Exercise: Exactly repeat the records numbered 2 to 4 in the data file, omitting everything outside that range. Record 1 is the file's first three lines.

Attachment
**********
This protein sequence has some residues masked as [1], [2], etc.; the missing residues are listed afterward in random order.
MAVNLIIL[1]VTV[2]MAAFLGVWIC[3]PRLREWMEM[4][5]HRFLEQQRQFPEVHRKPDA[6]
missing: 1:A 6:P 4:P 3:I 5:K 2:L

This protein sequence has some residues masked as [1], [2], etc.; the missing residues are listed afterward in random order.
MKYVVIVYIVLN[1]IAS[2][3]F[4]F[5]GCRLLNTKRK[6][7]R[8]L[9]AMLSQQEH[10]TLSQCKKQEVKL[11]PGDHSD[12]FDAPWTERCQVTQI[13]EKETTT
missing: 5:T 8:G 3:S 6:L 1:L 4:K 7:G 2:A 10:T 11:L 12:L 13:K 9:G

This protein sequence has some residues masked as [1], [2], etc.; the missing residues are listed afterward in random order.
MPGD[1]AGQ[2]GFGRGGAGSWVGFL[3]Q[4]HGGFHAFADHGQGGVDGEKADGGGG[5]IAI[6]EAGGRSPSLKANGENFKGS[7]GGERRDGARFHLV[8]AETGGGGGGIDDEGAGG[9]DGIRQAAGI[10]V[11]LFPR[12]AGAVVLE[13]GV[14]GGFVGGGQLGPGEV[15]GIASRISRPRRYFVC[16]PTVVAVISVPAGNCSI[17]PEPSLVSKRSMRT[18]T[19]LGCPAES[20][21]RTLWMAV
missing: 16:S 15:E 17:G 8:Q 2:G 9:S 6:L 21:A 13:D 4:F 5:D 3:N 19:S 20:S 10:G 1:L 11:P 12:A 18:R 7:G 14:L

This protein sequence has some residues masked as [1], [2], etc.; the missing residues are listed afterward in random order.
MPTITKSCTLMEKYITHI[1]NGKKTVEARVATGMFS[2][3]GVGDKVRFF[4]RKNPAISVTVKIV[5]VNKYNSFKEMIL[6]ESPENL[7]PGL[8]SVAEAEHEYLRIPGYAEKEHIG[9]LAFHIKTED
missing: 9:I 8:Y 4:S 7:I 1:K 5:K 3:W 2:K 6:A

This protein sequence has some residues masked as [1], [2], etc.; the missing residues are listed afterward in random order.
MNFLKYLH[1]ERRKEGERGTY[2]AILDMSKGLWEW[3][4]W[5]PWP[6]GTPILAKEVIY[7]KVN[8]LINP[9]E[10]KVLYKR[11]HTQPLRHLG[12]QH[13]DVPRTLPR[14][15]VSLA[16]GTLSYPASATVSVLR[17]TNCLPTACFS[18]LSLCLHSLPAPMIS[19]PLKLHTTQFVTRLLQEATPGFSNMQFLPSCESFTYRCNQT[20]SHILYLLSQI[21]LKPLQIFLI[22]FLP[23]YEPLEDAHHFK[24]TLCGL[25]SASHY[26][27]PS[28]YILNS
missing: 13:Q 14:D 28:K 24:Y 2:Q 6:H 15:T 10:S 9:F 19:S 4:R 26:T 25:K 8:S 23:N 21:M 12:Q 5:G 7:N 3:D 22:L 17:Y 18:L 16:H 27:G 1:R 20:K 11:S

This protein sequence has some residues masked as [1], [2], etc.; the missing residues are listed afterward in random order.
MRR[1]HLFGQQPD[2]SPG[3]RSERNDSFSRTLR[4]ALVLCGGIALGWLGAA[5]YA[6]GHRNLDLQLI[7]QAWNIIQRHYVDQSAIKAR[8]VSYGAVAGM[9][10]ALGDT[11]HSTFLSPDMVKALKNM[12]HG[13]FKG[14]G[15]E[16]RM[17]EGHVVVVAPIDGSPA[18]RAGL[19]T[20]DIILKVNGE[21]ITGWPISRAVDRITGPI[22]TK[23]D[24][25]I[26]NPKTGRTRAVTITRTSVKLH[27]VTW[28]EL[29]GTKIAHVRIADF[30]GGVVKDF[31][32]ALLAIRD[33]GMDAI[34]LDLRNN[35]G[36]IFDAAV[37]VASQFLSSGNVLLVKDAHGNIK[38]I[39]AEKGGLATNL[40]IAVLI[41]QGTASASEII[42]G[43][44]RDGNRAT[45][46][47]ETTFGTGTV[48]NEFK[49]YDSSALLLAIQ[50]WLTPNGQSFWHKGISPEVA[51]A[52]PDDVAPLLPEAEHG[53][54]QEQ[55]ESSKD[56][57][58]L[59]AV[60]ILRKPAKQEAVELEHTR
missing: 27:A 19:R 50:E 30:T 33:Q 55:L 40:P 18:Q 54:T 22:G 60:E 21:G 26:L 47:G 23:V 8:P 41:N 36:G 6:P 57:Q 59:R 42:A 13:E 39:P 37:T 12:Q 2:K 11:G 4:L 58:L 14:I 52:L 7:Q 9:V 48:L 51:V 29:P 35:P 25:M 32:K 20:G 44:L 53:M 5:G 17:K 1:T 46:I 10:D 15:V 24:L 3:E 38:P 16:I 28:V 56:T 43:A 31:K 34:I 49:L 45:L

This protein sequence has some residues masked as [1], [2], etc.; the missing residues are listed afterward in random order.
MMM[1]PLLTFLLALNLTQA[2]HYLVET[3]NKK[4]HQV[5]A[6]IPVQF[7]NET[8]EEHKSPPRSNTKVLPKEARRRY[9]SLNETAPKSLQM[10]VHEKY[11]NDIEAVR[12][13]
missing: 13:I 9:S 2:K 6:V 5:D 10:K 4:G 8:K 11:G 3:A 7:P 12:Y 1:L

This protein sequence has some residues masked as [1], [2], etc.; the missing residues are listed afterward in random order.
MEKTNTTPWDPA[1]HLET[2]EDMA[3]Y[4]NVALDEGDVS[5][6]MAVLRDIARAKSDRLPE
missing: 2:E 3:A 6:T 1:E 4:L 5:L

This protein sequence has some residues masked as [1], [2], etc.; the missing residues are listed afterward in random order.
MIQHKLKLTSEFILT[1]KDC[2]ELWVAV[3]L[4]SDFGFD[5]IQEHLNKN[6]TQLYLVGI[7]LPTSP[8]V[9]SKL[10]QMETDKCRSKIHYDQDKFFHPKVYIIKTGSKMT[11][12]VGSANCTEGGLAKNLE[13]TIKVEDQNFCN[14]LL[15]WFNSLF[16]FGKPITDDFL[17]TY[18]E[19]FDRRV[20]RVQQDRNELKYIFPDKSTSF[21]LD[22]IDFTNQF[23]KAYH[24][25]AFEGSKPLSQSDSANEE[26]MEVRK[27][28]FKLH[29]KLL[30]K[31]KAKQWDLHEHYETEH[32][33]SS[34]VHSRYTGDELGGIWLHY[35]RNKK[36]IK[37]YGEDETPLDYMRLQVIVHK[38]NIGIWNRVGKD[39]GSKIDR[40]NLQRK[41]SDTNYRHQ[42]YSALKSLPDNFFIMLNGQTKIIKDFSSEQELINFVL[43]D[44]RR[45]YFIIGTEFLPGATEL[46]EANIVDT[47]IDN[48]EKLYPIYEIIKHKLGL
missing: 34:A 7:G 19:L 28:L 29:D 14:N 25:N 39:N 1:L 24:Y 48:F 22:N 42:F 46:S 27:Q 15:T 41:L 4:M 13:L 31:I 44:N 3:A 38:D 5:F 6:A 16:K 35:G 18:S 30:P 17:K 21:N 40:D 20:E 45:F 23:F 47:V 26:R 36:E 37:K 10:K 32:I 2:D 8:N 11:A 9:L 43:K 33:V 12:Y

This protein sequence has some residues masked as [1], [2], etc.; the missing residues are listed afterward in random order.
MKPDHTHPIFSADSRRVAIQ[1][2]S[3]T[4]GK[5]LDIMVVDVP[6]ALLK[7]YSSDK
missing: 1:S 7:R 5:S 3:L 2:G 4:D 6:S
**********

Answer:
This protein sequence has some residues masked as [1], [2], etc.; the missing residues are listed afterward in random order.
MKYVVIVYIVLN[1]IAS[2][3]F[4]F[5]GCRLLNTKRK[6][7]R[8]L[9]AMLSQQEH[10]TLSQCKKQEVKL[11]PGDHSD[12]FDAPWTERCQVTQI[13]EKETTT
missing: 5:T 8:G 3:S 6:L 1:L 4:K 7:G 2:A 10:T 11:L 12:L 13:K 9:G

This protein sequence has some residues masked as [1], [2], etc.; the missing residues are listed afterward in random order.
MPGD[1]AGQ[2]GFGRGGAGSWVGFL[3]Q[4]HGGFHAFADHGQGGVDGEKADGGGG[5]IAI[6]EAGGRSPSLKANGENFKGS[7]GGERRDGARFHLV[8]AETGGGGGGIDDEGAGG[9]DGIRQAAGI[10]V[11]LFPR[12]AGAVVLE[13]GV[14]GGFVGGGQLGPGEV[15]GIASRISRPRRYFVC[16]PTVVAVISVPAGNCSI[17]PEPSLVSKRSMRT[18]T[19]LGCPAES[20][21]RTLWMAV
missing: 16:S 15:E 17:G 8:Q 2:G 9:S 6:L 21:A 13:D 4:F 5:D 3:N 19:S 20:S 10:G 1:L 11:P 12:A 18:R 7:G 14:L

This protein sequence has some residues masked as [1], [2], etc.; the missing residues are listed afterward in random order.
MPTITKSCTLMEKYITHI[1]NGKKTVEARVATGMFS[2][3]GVGDKVRFF[4]RKNPAISVTVKIV[5]VNKYNSFKEMIL[6]ESPENL[7]PGL[8]SVAEAEHEYLRIPGYAEKEHIG[9]LAFHIKTED
missing: 9:I 8:Y 4:S 7:I 1:K 5:K 3:W 2:K 6:A